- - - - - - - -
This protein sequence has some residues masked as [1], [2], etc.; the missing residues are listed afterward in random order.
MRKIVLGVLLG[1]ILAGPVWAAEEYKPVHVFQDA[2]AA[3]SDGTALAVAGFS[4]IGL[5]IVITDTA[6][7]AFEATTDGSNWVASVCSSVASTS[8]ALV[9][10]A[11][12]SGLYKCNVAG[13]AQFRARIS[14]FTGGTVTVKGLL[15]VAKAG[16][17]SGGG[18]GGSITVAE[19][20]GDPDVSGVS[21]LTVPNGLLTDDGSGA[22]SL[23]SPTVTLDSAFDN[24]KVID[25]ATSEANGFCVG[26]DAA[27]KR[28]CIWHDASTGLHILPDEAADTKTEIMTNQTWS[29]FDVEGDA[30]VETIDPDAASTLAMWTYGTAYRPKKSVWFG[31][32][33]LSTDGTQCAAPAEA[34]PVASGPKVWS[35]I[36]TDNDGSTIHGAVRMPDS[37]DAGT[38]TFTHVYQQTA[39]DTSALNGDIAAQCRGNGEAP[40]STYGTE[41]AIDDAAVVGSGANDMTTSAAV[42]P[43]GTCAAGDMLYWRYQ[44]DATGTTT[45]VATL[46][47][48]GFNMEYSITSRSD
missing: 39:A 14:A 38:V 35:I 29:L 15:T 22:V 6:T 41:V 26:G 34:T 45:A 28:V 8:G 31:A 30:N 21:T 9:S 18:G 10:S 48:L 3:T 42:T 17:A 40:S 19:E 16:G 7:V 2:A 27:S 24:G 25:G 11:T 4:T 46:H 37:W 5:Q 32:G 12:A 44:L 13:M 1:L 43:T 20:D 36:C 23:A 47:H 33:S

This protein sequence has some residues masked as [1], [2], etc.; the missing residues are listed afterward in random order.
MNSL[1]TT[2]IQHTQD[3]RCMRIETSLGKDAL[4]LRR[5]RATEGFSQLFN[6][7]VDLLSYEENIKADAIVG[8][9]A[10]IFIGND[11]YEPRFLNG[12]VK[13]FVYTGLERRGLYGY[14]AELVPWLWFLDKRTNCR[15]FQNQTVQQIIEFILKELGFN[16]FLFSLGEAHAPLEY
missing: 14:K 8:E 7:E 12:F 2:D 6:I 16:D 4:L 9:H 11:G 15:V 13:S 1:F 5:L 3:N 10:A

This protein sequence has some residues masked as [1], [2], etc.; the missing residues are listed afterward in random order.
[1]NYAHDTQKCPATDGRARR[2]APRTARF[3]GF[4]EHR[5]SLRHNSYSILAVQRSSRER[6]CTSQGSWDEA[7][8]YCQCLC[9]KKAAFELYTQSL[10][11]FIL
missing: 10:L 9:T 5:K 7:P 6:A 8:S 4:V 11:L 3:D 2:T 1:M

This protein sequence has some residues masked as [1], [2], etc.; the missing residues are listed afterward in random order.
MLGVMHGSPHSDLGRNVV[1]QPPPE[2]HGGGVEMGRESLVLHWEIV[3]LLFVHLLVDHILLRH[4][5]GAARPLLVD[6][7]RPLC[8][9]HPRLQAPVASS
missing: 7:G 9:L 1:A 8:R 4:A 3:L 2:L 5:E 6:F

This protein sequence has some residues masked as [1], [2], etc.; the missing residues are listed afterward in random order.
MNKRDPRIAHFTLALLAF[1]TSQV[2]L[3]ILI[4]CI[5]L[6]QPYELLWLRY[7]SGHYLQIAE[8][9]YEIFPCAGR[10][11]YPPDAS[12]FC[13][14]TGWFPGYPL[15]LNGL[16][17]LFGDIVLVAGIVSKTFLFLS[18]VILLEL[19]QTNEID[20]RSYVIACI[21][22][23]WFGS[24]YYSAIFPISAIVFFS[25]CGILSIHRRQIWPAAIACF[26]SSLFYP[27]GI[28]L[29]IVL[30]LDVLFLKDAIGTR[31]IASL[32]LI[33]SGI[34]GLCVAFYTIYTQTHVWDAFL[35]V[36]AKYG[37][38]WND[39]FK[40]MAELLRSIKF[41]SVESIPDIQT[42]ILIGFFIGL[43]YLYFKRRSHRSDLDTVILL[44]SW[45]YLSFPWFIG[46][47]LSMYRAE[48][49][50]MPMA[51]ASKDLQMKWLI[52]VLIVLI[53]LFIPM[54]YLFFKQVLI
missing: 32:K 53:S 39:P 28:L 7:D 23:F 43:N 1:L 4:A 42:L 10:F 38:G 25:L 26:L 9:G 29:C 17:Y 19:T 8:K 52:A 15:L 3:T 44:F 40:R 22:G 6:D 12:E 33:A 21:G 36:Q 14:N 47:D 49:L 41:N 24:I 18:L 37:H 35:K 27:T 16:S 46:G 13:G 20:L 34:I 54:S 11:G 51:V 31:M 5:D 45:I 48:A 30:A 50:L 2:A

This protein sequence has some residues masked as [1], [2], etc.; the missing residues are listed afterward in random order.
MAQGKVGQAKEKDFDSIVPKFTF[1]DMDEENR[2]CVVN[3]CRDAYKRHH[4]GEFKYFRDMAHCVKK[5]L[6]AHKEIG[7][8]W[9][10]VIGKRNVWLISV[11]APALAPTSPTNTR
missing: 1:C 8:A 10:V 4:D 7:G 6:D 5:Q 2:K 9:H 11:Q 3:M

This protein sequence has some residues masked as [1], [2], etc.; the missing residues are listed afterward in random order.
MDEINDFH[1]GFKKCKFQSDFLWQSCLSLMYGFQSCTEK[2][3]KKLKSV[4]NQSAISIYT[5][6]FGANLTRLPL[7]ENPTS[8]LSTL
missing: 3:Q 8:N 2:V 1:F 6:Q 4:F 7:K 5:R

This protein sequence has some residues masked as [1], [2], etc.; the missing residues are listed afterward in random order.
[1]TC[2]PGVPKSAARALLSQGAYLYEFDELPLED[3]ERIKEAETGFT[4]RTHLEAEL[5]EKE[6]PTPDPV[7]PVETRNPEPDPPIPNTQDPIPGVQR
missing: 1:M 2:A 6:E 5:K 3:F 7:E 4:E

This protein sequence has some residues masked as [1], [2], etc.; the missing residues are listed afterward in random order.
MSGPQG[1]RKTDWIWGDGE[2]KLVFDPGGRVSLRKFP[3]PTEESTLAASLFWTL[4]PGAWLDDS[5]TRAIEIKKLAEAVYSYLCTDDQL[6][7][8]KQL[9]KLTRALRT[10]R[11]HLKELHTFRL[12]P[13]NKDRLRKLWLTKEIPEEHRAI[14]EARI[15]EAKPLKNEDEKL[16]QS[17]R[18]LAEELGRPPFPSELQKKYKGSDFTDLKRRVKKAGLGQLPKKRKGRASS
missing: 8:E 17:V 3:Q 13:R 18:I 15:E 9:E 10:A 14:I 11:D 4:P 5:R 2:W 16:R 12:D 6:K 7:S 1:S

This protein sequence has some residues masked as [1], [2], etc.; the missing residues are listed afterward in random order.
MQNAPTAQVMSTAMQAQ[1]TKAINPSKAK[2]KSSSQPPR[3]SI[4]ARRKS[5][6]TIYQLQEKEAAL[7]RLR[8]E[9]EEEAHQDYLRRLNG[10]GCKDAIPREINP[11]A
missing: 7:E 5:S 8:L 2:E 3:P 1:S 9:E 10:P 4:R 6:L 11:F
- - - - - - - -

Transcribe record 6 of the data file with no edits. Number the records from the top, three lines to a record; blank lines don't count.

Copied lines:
This protein sequence has some residues masked as [1], [2], etc.; the missing residues are listed afterward in random order.
MAQGKVGQAKEKDFDSIVPKFTF[1]DMDEENR[2]CVVN[3]CRDAYKRHH[4]GEFKYFRDMAHCVKK[5]L[6]AHKEIG[7][8]W[9][10]VIGKRNVWLISV[11]APALAPTSPTNTR
missing: 1:C 8:A 10:V 4:D 7:G 6:D 5:Q 2:K 9:H 11:Q 3:M